standard. With all the driving that route operators do, to collect and
fix games, the high gas prices are trickling down even to pinball.
LOTR was the first machine to really see 75 cents/game, because it's
such a good game that people want to play it a lot. It's hard to find
a 50-cent LOTR around here.

In high-profile arcades in San Francisco, the cost is $1/play, and
something amazing: the machines get played at this price... a lot! I
often see players playing machines at the Lowe's Theatres arcade on the
third floor of the Metreon (not to be confused with Sony's own Metreon
arcade on the second floor, which has no pins). I think part of the
reason the games are played a lot at $1/play is because operator tries
to keep them in very good condition :) 

Josh
Anonymous
August 23, 2005 6:00:14 PM

Archived from groups: rec.games.pinball (More info?)

They haven't here. LTG :) 

"Hooked" <robertcampbell2@hotmail.com> wrote in message
news:1124807664.865158.145040@f14g2000cwb.googlegroups.com...
> Next question, when did they go up to $75 per game. My local arcade had
> Elvis that high. Here come the bill collectors on the coin doors.
>
Anonymous
August 23, 2005 8:07:35 PM

Archived from groups: rec.games.pinball (More info?)

Black Knight when I uncrated it was my first 50¢ pin set that way from the
factory. LTG :) 

"Krellan" <krellan@gmail.com> wrote in message
news:1124830706.765146.86530@z14g2000cwz.googlegroups.com...
> My Flash game (1979) was right on the edge of 2/quarter and 1/quarter
> play.
>
> Its factory default setting was to give 1 game/1 quarter and 3 games/2
> quarters.
>
> On location, I never did see this, though. It was always 1 game/1
> quarter, no discount. (Probably because Flash was such a breakthrough
> game at the time!)
>
> 5 balls/game, of course.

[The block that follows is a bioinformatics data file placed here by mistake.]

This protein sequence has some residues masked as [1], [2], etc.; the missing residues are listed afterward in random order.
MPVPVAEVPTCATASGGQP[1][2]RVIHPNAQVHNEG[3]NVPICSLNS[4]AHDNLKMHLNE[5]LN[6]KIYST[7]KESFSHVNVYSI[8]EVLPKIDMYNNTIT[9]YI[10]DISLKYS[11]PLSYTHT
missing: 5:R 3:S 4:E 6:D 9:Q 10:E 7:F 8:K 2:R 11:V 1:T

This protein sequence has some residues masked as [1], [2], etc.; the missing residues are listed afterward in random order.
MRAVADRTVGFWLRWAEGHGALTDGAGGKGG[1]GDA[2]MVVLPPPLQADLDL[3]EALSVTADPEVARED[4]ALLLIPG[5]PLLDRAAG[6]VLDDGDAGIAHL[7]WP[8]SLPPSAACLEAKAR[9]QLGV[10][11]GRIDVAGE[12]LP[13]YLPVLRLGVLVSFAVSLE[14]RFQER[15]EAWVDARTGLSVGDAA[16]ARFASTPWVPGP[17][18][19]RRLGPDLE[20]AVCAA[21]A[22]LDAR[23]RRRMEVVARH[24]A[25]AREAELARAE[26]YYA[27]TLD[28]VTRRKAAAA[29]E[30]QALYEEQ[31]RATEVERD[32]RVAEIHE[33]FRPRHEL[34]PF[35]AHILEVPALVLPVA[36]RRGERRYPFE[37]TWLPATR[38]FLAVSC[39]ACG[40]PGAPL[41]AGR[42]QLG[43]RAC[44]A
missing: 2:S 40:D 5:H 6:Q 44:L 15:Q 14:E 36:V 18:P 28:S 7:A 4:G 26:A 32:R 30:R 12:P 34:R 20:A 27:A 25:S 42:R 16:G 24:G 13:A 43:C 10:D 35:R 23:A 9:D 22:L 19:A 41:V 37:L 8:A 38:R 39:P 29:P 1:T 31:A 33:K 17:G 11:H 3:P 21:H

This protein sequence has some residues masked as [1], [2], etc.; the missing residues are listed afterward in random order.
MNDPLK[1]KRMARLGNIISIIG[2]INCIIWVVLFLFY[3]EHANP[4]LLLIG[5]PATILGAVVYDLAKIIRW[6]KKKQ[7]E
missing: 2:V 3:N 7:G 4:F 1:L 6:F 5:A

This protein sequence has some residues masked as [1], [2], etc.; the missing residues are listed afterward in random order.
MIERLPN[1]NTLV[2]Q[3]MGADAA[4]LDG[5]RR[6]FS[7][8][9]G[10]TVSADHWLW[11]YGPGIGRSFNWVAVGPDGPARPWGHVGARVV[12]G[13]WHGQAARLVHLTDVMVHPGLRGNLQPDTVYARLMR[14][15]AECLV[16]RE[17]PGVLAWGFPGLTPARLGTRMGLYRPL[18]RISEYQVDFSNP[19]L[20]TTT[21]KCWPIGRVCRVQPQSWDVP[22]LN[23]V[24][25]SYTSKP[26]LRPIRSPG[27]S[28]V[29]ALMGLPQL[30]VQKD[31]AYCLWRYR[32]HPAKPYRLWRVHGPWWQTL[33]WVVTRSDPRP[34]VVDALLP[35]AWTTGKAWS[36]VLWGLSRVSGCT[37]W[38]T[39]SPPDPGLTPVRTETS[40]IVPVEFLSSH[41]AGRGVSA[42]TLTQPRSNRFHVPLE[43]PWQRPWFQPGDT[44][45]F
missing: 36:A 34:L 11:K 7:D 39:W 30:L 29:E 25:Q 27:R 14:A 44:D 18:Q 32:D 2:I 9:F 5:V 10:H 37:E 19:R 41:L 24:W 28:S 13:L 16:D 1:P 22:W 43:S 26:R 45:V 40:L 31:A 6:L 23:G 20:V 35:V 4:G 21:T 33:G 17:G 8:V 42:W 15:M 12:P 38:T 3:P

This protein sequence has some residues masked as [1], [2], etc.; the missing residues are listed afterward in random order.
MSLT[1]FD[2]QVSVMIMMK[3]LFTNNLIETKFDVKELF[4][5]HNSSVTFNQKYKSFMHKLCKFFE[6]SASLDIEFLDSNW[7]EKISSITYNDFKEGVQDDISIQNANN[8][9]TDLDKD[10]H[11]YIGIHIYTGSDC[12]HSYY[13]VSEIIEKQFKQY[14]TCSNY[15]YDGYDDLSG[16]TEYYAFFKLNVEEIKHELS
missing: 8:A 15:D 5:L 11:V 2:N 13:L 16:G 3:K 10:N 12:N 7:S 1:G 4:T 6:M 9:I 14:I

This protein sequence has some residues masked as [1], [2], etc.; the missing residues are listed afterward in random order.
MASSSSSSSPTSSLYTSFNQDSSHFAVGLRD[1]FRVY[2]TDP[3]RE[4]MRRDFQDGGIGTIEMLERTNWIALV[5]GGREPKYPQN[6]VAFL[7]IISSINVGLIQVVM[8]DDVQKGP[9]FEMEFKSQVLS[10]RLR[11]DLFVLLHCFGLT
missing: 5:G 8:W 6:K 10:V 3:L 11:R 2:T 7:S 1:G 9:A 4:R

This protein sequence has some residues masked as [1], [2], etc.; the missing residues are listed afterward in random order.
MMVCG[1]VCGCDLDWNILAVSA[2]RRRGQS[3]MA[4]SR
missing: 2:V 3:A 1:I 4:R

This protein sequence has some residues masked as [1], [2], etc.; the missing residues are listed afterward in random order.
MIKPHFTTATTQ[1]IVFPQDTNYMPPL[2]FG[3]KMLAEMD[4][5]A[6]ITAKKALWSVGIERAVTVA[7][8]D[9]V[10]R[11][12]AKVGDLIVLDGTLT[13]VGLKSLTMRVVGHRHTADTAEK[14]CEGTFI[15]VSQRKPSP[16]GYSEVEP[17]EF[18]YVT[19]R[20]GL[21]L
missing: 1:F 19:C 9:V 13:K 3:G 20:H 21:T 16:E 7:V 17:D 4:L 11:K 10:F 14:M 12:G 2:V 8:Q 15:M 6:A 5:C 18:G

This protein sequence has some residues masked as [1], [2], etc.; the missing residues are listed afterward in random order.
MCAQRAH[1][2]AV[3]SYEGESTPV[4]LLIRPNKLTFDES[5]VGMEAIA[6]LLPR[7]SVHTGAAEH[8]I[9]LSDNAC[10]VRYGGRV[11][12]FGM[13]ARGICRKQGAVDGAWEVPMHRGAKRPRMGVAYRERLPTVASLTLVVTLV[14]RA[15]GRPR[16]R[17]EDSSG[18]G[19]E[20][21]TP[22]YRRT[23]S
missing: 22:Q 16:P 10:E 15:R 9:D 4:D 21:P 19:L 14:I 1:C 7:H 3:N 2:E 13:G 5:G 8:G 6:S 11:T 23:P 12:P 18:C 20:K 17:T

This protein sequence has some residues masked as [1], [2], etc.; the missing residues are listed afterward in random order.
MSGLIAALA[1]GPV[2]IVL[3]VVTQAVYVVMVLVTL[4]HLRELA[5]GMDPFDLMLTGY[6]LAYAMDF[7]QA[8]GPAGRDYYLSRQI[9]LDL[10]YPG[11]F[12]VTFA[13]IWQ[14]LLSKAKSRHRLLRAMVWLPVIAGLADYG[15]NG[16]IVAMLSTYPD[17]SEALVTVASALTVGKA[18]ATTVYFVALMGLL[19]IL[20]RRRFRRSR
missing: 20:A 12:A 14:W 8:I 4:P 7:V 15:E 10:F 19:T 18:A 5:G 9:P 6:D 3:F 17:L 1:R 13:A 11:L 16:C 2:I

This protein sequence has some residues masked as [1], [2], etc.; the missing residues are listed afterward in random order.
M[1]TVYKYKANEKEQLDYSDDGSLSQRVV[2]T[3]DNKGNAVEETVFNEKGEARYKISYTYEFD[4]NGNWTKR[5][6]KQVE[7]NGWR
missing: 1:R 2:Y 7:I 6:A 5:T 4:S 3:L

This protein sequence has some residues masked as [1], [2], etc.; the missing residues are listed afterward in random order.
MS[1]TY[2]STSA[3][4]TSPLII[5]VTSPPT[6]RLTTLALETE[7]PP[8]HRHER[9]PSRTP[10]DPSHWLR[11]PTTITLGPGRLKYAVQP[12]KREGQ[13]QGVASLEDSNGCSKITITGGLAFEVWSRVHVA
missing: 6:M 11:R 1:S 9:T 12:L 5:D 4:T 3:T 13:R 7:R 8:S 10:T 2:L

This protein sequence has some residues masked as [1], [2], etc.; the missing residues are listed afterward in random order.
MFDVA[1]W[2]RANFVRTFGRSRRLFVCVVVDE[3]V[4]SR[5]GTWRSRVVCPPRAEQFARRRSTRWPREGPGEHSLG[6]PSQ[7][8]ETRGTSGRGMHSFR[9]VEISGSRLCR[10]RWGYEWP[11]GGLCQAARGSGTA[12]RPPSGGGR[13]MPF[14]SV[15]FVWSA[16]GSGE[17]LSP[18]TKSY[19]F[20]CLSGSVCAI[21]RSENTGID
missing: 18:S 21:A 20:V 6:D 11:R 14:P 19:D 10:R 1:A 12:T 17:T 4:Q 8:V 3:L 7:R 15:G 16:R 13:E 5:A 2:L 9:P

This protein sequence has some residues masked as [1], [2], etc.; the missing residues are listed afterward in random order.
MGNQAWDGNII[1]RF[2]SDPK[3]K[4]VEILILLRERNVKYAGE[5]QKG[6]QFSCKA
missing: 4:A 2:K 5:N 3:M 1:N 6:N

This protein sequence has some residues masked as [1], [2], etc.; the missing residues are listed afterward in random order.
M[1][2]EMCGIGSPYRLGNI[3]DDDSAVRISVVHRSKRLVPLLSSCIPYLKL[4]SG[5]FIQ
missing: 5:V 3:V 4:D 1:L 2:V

>
> I didn't see 3-ball pinball settings until just after the videogame
> crash, when Williams rebooted the pinball industry with some daring new
> designs. Space Shuttle and High Speed. Those "new" games set the
> standard for 3-ball, ever since.
>
> Later on, we see Williams trying to push 50 cents/game with Elvira and
> then BK2K. BK2K was partially successful because it was a throwback to
> 5 balls/game, reason being to gently introduce a new price increase,
> and make it more palatable to players.
>
> In my experience, 50 cents/game didn't truly become the standard until
> T2. That game was another huge breakthrough game (first good pinball
> machine with DMD, etc.). From that point on, pinball was almost always
> 50 cents/game, and some operators even changed the settings on older
> games to make them 50 cents/game also!
>
> Now, at least in the San Francisco area, 75 cents/game is becoming
> standard. With all the driving that route operators do, to collect and
> fix games, the high gas prices are trickling down even to pinball.
> LOTR was the first machine to really see 75 cents/game, because it's
> such a good game that people want to play it a lot. It's hard to find
> a 50-cent LOTR around here.
>
> In high-profile arcades in San Francisco, the cost is $1/play, and
> something amazing: the machines get played at this price... a lot! I
> often see players playing machines at the Lowe's Theatres arcade on the
> third floor of the Metreon (not to be confused with Sony's own Metreon
> arcade on the second floor, which has no pins). I think part of the
> reason the games are played a lot at $1/play is because operator tries
> to keep them in very good condition :) 
>
> Josh
>
Anonymous
August 23, 2005 9:33:55 PM

Archived from groups: rec.games.pinball (More info?)

I agree with your last paragraph in it's entirety. However, you want to
look at this solution as "Bullshit"? Should we just be complacent and
continue down the road we are on? Should we just continue shaking our
head everytime we go to the pump?

This is not a left or right or "tree hugger" issue. Maybe the answer
is not there now with electricity, but look at what the hybrids are
doing for Toyota and look at what a few engineers on their own have
accomplished. It is a supplement. This is at least something in the
right direction for right now. I say let's put our American engineers
into this with billions in R&D and I believe you would be suprised what
they will come up with. It will be their ingenuity that will eventually
find the answer. These are people who need the funding.

I'll agree with your solar power or fuel cells or hydrogen, but this is
something we could do right now to get better mileage.

The R&D being done now is a joke. A total facade.
August 29, 2005 4:52:56 AM

Archived from groups: rec.games.pinball (More info?)

as much as i hate price gouging, it's good that the games are played a
dollar a throw.

especially if that makes for good maintenance.

--
billb
!